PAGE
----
This is an outtake, which didn't surface till the 80s (I believe) on a posthumous compilation LP celebrating Elvis as blues singer. The previous officially released version has a lot of extraneous stuff (lame background vocals, etc.) but this one is just great kick-ass rock by the King and a tough as nails little supporting band.

6. The Easybeats -- Heaven and Hell



Vanda and Young's 60s masterpiece.

5. Marcus Hook Roll Band -- Natural Man



Vanda and Young's 70s masterpiece.

4. The Byrds -- Lady Friend



David Crosby's swansong with his pioneering folk-rockers, and possibly the best song he ever wrote (this is the 80s remixed version with overdubbed drums by the guy in Crosby's then touring band -- Byrds purists don't like it, but I do.) The Flamin' Groovies, who have good taste in these matters, did a very nice cover of it, BTW.

3. The Beach Boys -- Trader



The genius of Carl Wilson. May I just say, and for the record, that if anybody tells me the Beach Boys were white bread bullshit then I'm gonna take a hostage? Thank you.

2. Stealer's Wheel -- Everyone's Agreed That Everything Will Turn Out Fine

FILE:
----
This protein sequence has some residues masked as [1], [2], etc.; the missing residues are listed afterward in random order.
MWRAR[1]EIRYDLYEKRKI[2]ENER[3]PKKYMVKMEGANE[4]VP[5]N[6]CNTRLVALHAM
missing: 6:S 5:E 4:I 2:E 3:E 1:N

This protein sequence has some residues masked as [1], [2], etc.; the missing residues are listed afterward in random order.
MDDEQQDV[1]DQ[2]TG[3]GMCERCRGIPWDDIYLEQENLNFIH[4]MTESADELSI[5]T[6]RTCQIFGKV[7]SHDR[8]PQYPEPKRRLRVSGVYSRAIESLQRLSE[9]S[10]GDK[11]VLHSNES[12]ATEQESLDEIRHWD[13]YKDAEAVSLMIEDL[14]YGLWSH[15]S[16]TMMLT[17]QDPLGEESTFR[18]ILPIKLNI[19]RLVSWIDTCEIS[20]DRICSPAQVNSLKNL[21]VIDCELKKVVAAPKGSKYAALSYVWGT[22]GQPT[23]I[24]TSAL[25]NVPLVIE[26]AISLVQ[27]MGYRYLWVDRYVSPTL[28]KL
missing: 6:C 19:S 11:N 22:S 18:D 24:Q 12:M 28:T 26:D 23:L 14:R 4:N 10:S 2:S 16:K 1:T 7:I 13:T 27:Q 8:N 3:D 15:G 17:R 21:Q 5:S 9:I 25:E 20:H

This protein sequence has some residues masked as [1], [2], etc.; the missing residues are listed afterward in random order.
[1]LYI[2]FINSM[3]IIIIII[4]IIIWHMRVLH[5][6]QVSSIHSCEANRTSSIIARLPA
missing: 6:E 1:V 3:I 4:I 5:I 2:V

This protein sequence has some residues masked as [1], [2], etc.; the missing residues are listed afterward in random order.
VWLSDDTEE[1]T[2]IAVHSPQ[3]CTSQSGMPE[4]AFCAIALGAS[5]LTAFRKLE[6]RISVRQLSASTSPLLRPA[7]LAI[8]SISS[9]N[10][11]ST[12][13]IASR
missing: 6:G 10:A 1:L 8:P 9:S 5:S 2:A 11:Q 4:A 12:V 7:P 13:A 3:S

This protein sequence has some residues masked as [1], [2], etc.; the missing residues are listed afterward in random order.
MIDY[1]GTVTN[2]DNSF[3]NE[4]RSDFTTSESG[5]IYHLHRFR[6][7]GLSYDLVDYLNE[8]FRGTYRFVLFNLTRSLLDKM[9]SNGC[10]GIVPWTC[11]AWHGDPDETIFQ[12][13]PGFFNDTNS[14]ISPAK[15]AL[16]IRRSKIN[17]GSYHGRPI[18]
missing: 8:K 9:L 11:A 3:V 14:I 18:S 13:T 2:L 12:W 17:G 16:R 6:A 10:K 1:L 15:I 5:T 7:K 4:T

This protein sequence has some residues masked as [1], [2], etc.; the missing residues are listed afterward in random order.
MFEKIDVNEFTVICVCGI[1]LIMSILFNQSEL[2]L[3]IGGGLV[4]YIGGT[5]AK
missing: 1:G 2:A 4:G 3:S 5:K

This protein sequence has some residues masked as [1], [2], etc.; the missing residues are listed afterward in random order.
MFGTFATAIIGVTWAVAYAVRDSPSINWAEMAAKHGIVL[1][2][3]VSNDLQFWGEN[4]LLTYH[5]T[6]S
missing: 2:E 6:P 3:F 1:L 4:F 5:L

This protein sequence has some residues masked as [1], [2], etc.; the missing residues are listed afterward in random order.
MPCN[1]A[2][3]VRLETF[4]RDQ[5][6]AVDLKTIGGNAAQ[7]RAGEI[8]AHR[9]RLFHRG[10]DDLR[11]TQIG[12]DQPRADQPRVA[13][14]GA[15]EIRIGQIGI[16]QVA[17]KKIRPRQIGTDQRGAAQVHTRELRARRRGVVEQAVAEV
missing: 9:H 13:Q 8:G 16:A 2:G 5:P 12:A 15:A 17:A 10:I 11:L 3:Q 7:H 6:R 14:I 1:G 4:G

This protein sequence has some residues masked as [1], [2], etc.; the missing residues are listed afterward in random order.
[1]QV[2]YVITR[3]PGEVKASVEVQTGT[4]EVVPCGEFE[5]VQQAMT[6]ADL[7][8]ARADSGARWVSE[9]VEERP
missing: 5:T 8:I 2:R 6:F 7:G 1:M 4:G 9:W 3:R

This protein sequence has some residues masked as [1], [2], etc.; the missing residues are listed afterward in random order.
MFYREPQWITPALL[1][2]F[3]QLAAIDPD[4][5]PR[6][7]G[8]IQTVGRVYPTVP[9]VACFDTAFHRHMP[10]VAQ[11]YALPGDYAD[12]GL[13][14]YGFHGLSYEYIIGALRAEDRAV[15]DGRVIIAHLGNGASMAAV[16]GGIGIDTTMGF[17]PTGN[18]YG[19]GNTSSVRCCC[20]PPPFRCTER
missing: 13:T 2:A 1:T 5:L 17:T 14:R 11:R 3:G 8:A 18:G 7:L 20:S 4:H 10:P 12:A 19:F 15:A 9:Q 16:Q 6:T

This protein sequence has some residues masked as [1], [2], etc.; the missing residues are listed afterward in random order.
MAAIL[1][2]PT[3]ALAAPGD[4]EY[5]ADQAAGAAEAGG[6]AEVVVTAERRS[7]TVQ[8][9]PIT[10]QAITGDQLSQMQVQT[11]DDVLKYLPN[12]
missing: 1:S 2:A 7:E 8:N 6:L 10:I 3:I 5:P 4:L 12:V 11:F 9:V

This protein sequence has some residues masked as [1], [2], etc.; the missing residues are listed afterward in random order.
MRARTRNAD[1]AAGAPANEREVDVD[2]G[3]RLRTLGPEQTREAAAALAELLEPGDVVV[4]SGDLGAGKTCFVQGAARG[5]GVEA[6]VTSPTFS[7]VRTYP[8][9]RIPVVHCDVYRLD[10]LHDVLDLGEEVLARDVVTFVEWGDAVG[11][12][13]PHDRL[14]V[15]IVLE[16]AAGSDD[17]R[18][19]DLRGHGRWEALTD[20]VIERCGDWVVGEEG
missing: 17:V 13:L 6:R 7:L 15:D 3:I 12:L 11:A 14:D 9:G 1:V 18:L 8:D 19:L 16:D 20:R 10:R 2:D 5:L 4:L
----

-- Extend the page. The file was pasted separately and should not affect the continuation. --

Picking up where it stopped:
The incredible single version (psychedelic power pop doesn't get any better). Avoid the album re-make like the plague

And the number one best post-Elvis (should be an acknowledged classic and if you disagree with this assessment I will come to your house and fart in your general direction) song quite obviously is...

1. Nazz -- Open My Eyes

The first time I ever heard this -- which I bought on the recommendation of a Jon Landau review in Rolling Stone (yeah, I know) I felt like my head had been split open. I still think it's the perfect rock record.



Alrighty then -- what would YOUR choices be?

And have a great weekend, everybody!!!

[h/t and inspiration by our good pal Sal Nunziato]

Thursday, February 23, 2017

School's Out!

From last week, in Brisbane, Australia, please enjoy Bruce Springsteen and the E-Street Band with a kid in the audience who was skipping school. And a quite wonderful impromptu version of "Growin' Up."